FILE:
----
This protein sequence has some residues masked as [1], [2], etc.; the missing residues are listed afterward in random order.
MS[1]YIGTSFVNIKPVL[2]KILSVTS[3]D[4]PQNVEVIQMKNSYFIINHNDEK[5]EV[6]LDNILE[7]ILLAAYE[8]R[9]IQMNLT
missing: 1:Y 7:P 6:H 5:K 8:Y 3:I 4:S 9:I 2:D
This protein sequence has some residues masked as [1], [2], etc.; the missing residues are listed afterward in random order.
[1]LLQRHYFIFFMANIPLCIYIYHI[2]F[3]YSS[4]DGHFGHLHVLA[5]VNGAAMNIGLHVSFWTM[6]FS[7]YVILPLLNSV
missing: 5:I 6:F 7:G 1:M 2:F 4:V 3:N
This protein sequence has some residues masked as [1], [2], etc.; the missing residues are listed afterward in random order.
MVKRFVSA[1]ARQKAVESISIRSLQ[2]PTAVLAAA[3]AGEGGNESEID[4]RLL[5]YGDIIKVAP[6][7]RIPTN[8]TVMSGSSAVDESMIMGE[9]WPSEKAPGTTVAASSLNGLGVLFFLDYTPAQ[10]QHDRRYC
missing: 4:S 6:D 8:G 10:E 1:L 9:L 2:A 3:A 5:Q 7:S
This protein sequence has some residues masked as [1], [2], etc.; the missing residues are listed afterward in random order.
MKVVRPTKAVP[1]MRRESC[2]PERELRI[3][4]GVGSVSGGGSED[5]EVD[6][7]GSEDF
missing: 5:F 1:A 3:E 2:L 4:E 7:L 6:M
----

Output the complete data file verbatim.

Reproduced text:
This protein sequence has some residues masked as [1], [2], etc.; the missing residues are listed afterward in random order.
MS[1]YIGTSFVNIKPVL[2]KILSVTS[3]D[4]PQNVEVIQMKNSYFIINHNDEK[5]EV[6]LDNILE[7]ILLAAYE[8]R[9]IQMNLT
missing: 1:Y 7:P 6:H 5:K 8:Y 3:I 4:S 9:I 2:D
This protein sequence has some residues masked as [1], [2], etc.; the missing residues are listed afterward in random order.
[1]LLQRHYFIFFMANIPLCIYIYHI[2]F[3]YSS[4]DGHFGHLHVLA[5]VNGAAMNIGLHVSFWTM[6]FS[7]YVILPLLNSV
missing: 5:I 6:F 7:G 1:M 2:F 4:V 3:N
This protein sequence has some residues masked as [1], [2], etc.; the missing residues are listed afterward in random order.
MVKRFVSA[1]ARQKAVESISIRSLQ[2]PTAVLAAA[3]AGEGGNESEID[4]RLL[5]YGDIIKVAP[6][7]RIPTN[8]TVMSGSSAVDESMIMGE[9]WPSEKAPGTTVAASSLNGLGVLFFLDYTPAQ[10]QHDRRYC
missing: 4:S 6:D 8:G 10:E 1:L 9:L 2:A 3:A 5:Q 7:S
This protein sequence has some residues masked as [1], [2], etc.; the missing residues are listed afterward in random order.
MKVVRPTKAVP[1]MRRESC[2]PERELRI[3][4]GVGSVSGGGSED[5]EVD[6][7]GSEDF
missing: 5:F 1:A 3:E 2:L 4:E 7:L 6:M